I’ll be glad to answer your first question below, but will decline answering the rest. One of those distinct differences between the genders that I seek to practice is never to argue with a lady, which I feel this discussion could become. For example, we seem to both agree that Proverbs 31 shows the strength of a woman, for indeed it says itself in verse 25, “Strength and beauty are her clothing.” Yet you say you clearly see this proving that men and women’s strength are the same, whereas I see here the demonstration of the very thing of which I spoke, namely, a glorious display of quiet feminine strength in a wife that is markedly different than what her husband’s would be. So if we cannot agree even on that at this point, I’m afraid further dialogue would not be profitable. Besides – and here I go again – a guy never wins when he argues with a woman!

    So regarding the resources that teach and display the spiritual nature of a woman as fully reflecting God’s image yet distinct in ways from that of men, here are five keys ones I have benefited from below. I hope you will study them and find answers to your other questions. I invite readers to suggest other resources as well.

    1) Biblical Manhood & Womanhood book, edited by John Piper. Though much of this book deals with the relationship of men and women, and my talks were more deliberately just on femininity, many of the chapters explain differences in the genders that extend beyond the physical. This comment from Frame (p. 232) is typical to the resources I read (though I did not get my title for the conference from it as I had settled on that with the organizers before I read this):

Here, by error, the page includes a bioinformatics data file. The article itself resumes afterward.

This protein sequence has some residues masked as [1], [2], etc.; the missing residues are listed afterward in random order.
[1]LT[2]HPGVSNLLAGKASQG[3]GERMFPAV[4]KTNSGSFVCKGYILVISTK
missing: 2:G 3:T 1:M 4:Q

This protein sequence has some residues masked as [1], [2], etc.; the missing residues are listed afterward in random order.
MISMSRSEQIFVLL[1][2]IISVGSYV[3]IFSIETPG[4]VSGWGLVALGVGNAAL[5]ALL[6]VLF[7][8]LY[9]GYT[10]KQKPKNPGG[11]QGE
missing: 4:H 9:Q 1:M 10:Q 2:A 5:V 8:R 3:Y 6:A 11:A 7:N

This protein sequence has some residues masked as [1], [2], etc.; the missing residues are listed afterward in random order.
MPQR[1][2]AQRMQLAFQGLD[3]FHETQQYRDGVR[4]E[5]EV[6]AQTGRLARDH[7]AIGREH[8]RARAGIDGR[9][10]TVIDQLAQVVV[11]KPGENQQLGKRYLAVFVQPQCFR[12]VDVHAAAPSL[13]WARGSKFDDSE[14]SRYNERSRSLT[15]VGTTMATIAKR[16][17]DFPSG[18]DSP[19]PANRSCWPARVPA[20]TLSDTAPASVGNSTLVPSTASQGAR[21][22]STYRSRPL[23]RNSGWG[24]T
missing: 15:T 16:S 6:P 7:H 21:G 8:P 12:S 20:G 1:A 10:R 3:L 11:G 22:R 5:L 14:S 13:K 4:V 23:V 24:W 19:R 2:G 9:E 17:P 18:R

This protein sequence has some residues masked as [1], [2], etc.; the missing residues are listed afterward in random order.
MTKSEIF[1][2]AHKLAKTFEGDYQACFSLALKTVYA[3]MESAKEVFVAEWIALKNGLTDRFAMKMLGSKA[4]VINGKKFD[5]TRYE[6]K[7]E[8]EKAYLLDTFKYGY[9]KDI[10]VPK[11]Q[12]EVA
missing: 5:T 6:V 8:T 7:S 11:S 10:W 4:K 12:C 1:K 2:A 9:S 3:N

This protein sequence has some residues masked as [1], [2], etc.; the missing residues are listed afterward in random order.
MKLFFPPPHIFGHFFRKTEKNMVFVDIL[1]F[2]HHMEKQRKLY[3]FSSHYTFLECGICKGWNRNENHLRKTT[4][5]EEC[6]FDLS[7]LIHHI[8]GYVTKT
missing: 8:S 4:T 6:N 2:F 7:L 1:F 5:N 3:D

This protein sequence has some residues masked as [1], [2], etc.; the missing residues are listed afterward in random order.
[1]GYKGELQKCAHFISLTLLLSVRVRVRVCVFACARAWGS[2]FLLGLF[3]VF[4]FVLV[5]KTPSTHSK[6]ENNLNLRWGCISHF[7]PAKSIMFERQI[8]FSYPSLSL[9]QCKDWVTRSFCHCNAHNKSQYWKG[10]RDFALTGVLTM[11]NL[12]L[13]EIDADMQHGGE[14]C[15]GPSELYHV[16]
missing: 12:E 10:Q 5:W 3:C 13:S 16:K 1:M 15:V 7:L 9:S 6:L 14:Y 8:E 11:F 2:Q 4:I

“The body of a godly woman often serves as an appropriate accompaniment to her personality, reinforcing our impression of her inner meekness and quiet strength.”

    2) Famous Women of the Reformed Church, James Isaac Good

    3) Female Piety, John Angell James

    4) Let Me Be a Woman, Elizabeth Elliot

    5) Many blogs, such as Girl’s Talk by Carolyn Mahaney, regularly write on women’s issues and I found them helpful.

  5. Deb October 28, 2011 at 9:54 am #

    Perhaps you could elaborate on “female” heart through the Hebrew and Greek use of heart– mind, will (volition) and emotion.

    • Barry York November 11, 2011 at 12:59 pm #

      Deb: Thanks for the encouragement. I have sought to do that in my most recent post.

  6. Rose November 7, 2011 at 11:51 am #

    I might take a look at some of your recommendations, but your inclusion of Carolyn Mahaney’s “Girl Talk” gives me pause. What she does is not “sound study,” if it is study at all, and the “women’s issues” she discusses are extremely narrow and focused on her own life and preferences. My own experience with a “Sovereign Grace Ministries”-affiliated congregation has made me keenly aware that a good deal of discernment is required when listening to self-appointed, untrained, and independent “apostles” like CJ Mahaney. Have you tested what you read in that blog against the teaching of Scripture? Phil. 1:9-11.

    • Barry York November 11, 2011 at 12:58 pm #

      Rose: A reference is not an endorsement of all a book or blog contains. We are always to be discerning. I’ve tried to clarify my position in my most recent post.